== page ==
Carol A. Bonosaro, President, Senior Executives Association (Tom Brown / Staff)
Congress has again pushed back the deadline for posting online the financial disclosure statements of thousands of career Senior Executive Service members.
Under a bill approved Dec. 6, the requirement won’t take effect until April 15. That will give the National Academy of Public Administration time to complete a study of potential security implications. While the annual statements are already public, they are usually released only in paper form in response to a written request.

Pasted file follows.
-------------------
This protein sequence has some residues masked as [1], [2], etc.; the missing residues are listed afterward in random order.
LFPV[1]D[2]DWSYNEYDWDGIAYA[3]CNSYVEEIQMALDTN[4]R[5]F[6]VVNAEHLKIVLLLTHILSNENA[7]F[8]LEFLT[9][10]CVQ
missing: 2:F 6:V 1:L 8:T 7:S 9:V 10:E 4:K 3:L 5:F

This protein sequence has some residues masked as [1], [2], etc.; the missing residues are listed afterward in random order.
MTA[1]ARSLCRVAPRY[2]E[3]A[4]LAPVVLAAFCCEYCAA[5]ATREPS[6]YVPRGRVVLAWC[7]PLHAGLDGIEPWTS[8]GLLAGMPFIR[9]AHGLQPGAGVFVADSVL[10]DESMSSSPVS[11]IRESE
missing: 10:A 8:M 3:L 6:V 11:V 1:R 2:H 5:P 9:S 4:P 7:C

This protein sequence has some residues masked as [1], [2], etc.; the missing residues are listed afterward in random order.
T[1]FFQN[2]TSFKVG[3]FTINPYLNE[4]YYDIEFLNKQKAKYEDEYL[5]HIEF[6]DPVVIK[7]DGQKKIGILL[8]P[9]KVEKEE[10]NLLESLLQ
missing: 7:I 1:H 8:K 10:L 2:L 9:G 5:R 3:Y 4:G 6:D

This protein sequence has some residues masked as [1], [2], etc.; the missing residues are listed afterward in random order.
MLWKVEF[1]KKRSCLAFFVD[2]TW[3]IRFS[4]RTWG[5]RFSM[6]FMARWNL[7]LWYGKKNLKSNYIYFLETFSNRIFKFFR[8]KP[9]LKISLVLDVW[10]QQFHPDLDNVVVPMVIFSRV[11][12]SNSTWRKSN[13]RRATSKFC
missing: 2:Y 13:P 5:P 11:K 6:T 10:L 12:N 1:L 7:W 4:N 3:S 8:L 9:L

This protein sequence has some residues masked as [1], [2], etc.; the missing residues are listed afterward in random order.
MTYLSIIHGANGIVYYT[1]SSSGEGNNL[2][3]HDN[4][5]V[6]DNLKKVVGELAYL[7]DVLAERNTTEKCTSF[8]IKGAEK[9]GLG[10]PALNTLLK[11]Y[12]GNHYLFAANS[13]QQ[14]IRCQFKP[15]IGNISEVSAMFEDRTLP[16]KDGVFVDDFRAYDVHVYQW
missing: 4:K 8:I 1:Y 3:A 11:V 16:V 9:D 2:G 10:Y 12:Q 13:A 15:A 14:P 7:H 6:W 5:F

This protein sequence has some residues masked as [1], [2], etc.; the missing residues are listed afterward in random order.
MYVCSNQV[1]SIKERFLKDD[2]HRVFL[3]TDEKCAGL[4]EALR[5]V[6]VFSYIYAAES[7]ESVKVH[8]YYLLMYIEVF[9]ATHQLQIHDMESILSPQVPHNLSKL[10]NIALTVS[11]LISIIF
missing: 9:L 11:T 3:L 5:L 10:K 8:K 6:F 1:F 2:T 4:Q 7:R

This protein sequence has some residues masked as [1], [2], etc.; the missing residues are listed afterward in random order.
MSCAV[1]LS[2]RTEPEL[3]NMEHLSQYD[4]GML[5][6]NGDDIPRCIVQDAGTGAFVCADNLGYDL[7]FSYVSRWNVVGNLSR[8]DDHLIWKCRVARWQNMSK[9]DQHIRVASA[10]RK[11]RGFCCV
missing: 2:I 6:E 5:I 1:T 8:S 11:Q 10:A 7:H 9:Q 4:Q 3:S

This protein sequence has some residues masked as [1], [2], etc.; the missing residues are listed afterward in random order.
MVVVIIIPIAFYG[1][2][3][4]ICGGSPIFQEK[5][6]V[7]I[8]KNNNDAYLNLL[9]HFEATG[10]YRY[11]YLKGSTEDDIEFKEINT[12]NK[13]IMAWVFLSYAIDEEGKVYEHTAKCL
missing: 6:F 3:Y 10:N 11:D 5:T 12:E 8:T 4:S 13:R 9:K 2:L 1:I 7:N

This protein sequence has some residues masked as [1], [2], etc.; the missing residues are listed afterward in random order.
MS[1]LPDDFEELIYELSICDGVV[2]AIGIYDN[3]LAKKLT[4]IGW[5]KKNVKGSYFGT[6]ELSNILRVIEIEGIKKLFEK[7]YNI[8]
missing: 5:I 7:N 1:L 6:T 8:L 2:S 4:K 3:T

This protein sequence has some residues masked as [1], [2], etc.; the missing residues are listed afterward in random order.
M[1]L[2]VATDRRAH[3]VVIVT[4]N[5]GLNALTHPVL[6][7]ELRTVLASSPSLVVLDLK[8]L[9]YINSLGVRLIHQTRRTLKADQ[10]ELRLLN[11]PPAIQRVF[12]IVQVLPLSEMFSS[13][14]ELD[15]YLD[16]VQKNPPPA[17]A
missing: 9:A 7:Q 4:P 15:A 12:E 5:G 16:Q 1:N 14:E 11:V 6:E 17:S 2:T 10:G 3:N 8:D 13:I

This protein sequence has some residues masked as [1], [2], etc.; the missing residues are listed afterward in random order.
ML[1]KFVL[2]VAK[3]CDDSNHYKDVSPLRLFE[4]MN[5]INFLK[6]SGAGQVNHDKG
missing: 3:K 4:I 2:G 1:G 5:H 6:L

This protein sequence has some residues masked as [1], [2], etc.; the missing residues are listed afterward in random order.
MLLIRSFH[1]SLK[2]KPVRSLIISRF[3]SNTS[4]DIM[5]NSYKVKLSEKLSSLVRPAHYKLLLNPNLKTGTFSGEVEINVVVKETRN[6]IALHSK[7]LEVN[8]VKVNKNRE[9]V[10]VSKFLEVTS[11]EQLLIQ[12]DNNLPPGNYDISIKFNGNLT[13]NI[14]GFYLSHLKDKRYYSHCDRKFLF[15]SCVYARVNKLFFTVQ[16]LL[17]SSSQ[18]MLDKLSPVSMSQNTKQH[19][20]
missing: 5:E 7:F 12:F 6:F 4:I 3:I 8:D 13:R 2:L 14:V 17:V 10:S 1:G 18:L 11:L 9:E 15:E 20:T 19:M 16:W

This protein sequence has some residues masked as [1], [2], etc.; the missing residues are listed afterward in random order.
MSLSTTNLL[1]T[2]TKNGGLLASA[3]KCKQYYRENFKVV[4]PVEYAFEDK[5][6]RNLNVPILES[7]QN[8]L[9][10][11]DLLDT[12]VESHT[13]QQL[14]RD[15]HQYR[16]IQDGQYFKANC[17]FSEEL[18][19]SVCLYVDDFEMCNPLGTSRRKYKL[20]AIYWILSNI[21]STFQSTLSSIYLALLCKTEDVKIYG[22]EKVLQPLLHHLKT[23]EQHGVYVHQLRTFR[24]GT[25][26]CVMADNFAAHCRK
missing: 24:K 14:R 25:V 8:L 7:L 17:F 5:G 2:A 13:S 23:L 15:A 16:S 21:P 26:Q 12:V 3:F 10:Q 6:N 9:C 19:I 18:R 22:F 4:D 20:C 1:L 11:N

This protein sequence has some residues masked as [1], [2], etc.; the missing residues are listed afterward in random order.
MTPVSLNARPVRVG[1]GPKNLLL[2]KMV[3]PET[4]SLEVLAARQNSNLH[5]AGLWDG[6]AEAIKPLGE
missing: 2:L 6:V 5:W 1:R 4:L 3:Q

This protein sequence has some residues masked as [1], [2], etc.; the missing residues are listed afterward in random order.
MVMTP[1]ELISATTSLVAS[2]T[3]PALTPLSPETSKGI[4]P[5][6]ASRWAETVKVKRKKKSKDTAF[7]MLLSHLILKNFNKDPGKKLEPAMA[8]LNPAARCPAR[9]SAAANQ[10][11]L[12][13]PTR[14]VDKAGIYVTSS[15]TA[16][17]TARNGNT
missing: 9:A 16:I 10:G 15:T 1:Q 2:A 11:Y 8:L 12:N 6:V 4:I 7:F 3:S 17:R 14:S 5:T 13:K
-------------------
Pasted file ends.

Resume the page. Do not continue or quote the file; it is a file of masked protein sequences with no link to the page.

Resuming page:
Lawmakers ordered online posting in the Stop Trading on Congressional Knowledge (STOCK) Act, signed into law last April. The provision was originally supposed to take effect at the end of August, but lawmakers have repeatedly postponed the date. The Senior Executives Association, which represents career SES members, and former top defense and national security officials have raised concerns that making information on federal employees’ personal finances so easily accessible could put them at risk of harassment or blackmail.
The association is also part of a lawsuit challenging the requirement on privacy grounds. In a statement Thursday, SEA President Carol Bonosaro called it “critical” to let the academy finish the study to determine whether “transparency interests outweigh the national and personal security concerns.”